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Wal-Mart Case Study: Sweatshop or Scapegoat

The three-part case study question:

a. Is Wal-Mart guilty of running sweatshops or is the firm being victimized?
b. With respect to global business in general, how can abusive human resource practices be prevented?
c. Can companies that operate sweatshops be stopped? Should they be stopped?

Solution Preview

a. To opine whether or not Wal-Mart is guilty of running sweatshops is subjective to an individual's feelings on importing. It is estimated that Wal-Mart imports about 85 percent of the products on its shelves, despite having utilized advertisements such as "Buy American" (reference below). Wal-Mart is likely a very large purchaser of products from sweatshops, but to say they are "running sweatshops" or "being victimized" is a stretch. First, Wal-Mart, like just about any American company, wants to succeed and enjoy high profits. The cold, hard truth is that products made in other countries are done at an extremely low cost. Thus to keep prices low, and to promote their "Rollback Prices" slogan, Wal-Mart secures its products from the cheapest source possible, which is rarely via ...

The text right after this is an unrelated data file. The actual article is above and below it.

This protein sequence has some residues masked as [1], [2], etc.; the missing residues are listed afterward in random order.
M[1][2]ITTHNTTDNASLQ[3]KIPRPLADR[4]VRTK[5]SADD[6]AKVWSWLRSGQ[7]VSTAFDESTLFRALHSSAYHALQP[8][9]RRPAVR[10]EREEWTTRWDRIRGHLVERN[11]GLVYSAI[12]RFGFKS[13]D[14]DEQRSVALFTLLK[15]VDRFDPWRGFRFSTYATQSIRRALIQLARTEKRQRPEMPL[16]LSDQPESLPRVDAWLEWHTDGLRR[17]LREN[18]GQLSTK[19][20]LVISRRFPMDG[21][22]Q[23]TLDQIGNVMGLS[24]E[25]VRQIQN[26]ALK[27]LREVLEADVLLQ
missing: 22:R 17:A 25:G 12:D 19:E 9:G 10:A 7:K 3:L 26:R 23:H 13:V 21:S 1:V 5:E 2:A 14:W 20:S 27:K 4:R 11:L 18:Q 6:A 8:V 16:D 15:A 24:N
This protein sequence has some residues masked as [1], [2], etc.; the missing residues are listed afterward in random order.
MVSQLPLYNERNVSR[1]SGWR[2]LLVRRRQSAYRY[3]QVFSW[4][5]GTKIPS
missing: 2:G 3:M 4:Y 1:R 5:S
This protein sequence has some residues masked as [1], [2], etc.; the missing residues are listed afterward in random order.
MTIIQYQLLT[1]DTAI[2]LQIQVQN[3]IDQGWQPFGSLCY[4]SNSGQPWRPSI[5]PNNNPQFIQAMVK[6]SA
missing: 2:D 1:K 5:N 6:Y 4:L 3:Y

Solution Summary

This solution is over 500 words and includes a reference, addressing three questions related to operational production using sweatshops. The solution discusses how sweatshops can be prevented, along with the ethical viewpoint on whether they should be stopped.